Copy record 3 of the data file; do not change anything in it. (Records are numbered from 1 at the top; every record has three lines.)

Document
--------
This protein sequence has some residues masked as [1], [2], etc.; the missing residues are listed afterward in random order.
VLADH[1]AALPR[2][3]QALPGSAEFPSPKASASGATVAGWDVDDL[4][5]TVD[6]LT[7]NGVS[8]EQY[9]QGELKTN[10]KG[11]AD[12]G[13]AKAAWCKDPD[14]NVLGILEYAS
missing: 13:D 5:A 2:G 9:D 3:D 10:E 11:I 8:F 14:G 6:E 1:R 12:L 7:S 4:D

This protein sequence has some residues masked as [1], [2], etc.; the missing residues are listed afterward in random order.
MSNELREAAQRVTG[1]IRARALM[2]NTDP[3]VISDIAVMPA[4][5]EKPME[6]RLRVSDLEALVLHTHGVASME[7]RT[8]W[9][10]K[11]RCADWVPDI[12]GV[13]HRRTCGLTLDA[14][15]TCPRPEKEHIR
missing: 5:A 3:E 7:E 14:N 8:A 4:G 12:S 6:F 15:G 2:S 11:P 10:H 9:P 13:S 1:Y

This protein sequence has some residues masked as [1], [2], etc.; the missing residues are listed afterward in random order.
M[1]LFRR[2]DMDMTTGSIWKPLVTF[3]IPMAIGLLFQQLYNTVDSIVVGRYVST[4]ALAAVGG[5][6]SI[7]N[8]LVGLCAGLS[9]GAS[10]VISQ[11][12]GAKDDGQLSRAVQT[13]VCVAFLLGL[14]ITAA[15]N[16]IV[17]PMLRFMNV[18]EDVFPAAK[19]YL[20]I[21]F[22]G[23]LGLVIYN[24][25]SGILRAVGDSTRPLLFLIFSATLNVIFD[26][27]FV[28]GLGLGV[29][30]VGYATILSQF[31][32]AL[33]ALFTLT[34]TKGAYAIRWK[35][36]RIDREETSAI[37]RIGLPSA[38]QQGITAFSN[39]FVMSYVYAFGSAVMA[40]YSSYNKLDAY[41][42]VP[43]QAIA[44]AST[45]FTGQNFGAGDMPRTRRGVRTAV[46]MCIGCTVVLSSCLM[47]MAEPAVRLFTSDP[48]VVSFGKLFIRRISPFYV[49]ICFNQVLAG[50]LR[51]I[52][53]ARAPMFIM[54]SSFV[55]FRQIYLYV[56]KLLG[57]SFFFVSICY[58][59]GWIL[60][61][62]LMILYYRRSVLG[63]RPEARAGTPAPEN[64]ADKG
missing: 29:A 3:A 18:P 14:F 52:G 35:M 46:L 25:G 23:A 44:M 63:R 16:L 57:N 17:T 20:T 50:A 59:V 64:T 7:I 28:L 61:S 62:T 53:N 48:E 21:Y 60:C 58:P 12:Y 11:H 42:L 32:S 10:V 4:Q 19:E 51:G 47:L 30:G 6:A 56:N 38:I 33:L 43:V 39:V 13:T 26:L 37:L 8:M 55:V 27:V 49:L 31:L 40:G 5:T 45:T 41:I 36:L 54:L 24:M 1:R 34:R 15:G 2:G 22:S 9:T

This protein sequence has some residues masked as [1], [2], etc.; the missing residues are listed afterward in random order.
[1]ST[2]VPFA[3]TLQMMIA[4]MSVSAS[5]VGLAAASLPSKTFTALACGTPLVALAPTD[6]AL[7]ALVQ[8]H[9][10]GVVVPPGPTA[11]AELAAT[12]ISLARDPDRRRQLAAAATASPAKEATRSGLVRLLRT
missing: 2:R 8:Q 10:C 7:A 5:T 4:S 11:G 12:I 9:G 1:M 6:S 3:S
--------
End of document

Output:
This protein sequence has some residues masked as [1], [2], etc.; the missing residues are listed afterward in random order.
M[1]LFRR[2]DMDMTTGSIWKPLVTF[3]IPMAIGLLFQQLYNTVDSIVVGRYVST[4]ALAAVGG[5][6]SI[7]N[8]LVGLCAGLS[9]GAS[10]VISQ[11][12]GAKDDGQLSRAVQT[13]VCVAFLLGL[14]ITAA[15]N[16]IV[17]PMLRFMNV[18]EDVFPAAK[19]YL[20]I[21]F[22]G[23]LGLVIYN[24][25]SGILRAVGDSTRPLLFLIFSATLNVIFD[26][27]FV[28]GLGLGV[29][30]VGYATILSQF[31][32]AL[33]ALFTLT[34]TKGAYAIRWK[35][36]RIDREETSAI[37]RIGLPSA[38]QQGITAFSN[39]FVMSYVYAFGSAVMA[40]YSSYNKLDAY[41][42]VP[43]QAIA[44]AST[45]FTGQNFGAGDMPRTRRGVRTAV[46]MCIGCTVVLSSCLM[47]MAEPAVRLFTSDP[48]VVSFGKLFIRRISPFYV[49]ICFNQVLAG[50]LR[51]I[52][53]ARAPMFIM[54]SSFV[55]FRQIYLYV[56]KLLG[57]SFFFVSICY[58][59]GWIL[60][61][62]LMILYYRRSVLG[63]RPEARAGTPAPEN[64]ADKG
missing: 29:A 3:A 18:P 14:F 52:G 35:M 46:L 25:G 23:A 44:M 63:R 16:L 57:N 17:T 20:T 50:A 59:V 64:T 7:I 28:L 61:S 62:T 53:N 48:E 21:Y 60:C 58:P 12:Y 11:H 42:L 32:S 10:V 4:Q 19:E 51:G 47:L 30:G 6:A 56:N 38:I 33:L 43:V 39:V 13:T 26:L 37:L 8:M 55:V 27:V 49:L 31:L 40:G 5:T 45:T 41:I 36:L 54:L 24:M 1:R 34:R 15:G 2:G 22:S 9:T